Qualifications are made up of courses. Some universities call these papers. Each course is numbered using six digits.
The fourth number of the course code shows the level of the course. For example, in course 219206, the fourth number is a 2, so it is a 200-level course (usually studied in the second year of full-time study).
Each course is worth a number of credits. You combine courses (credits) to meet the total number of credits needed for your qualification.
Course planning information
Students must successfully complete all the requirements of this course.
You need to complete the corequisite course or courses listed above at the same time as doing this one.
General progression requirementsYou may enrol in a postgraduate course (that is a 700-, 800- or 900-level course) if you meet the prerequisites for that course and have been admitted to a qualification which lists the course in its schedule.
What you will learn. Knowledge, skills and attitudes you’ll be able to show as a result of successfully finishing this course.
- 1 Describe how they have appropriately practised social work with Māori.
- 2 Explain how they have worked respectfully and inclusively with people from different cultural and ethnic groups.
- 3 Describe how they have promoted the principles of human rights and social justice.
- 4 Identify and describe how they have promoted social change and have promoted empowerment to enable positive change.
- 5 Explain their understanding and use of social work practice approaches.
- 6 Describe how they have applied reflective practice to inform and communicate professional judgments.
- 7 Describe how they have promoted problem-solving in human relationships.
- 8 Explain how they have represented the social work profession with integrity and professionalism.
- 9 Describe how they have practised within legal and ethical boundaries of the social work profession.
Learning outcomes can change before the start of the semester you are studying the course in.
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Assessment weightings can change up to the start of the semester the course is delivered in.
You may need to take more assessments depending on where, how, and when you choose to take this course.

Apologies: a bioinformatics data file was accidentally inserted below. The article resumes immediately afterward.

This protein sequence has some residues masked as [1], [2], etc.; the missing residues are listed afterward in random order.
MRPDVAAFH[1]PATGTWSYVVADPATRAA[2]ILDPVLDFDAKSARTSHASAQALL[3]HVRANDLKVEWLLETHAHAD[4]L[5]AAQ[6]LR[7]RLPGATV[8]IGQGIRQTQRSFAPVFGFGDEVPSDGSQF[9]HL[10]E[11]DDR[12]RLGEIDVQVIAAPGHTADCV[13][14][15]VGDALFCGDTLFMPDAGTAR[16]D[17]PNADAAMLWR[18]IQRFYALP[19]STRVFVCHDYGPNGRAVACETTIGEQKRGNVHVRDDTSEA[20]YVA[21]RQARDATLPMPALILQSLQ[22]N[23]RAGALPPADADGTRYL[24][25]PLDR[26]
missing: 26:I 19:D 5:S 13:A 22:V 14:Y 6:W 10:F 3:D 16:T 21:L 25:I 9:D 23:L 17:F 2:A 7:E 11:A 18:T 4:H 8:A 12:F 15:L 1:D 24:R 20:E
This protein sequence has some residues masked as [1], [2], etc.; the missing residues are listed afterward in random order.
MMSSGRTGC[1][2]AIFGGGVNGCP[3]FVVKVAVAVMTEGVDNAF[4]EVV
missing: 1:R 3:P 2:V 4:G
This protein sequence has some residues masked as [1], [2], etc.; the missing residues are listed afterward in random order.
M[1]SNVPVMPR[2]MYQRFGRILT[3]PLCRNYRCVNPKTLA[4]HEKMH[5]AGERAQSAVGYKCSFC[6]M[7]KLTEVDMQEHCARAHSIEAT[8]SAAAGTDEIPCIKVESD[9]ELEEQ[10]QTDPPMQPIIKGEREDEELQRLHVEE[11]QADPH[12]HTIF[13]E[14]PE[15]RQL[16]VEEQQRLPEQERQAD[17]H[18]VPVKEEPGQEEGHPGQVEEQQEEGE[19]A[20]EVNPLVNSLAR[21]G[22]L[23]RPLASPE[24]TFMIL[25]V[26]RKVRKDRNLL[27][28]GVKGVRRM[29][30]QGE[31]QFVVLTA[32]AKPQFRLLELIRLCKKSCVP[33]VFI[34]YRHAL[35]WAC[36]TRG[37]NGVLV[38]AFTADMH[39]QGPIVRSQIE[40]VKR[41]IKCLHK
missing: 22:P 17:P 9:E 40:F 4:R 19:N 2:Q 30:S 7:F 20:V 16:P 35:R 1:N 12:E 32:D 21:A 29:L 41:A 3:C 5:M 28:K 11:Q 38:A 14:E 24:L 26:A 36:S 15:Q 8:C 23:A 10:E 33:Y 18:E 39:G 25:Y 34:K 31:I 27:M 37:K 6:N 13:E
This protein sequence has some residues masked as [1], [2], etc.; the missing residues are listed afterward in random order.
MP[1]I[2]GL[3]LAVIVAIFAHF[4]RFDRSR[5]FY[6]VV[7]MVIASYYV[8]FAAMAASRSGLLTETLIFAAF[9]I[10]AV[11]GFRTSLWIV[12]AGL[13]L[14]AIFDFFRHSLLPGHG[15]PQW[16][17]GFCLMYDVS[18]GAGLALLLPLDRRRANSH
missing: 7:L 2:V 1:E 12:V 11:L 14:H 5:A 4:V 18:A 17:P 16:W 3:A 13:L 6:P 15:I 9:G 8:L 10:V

Explanation of assessment types
- Computer programmes
- Computer animation and screening, design, programming, models and other computer work.
- Creative compositions
- Animations, films, models, textiles, websites, and other compositions.
- Exam College or GRS-based (not centrally scheduled)
- An exam scheduled by a college or the Graduate Research School (GRS). The exam could be online, oral, field, practical skills, written exams or another format.
- Exam (centrally scheduled)
- An exam scheduled by Assessment Services (centrally) – you’ll usually be told when and where the exam is through the student portal.
- Oral or performance or presentation
- Debates, demonstrations, exhibitions, interviews, oral proposals, role play, speech and other performances or presentations.
- You may be assessed on your participation in activities such as online fora, laboratories, debates, tutorials, exercises, seminars, and so on.
- Creative, learning, online, narrative, photographic, written, and other portfolios.
- Practical or placement
- Field trips, field work, placements, seminars, workshops, voluntary work, and other activities.
- Technology-based or experience-based simulations.
- Laboratory, online, multi-choice, short answer, spoken, and other tests – arranged by the school.
- Written assignment
- Essays, group or individual projects, proposals, reports, reviews, writing exercises, and other written assignments.
Textbooks can change. We recommend you wait until at least seven weeks before the semester starts to buy your textbooks.
SOCIAL WORK THEORIES IN ACTION
SOCIAL WORK IN AOTEAROA NEW ZEALAND: EXPLORING FIELDS OF PRACTICE
ANZASW CODE OF ETHICS
MAKING THE MOST OF FIELDWORK PLACEMENT
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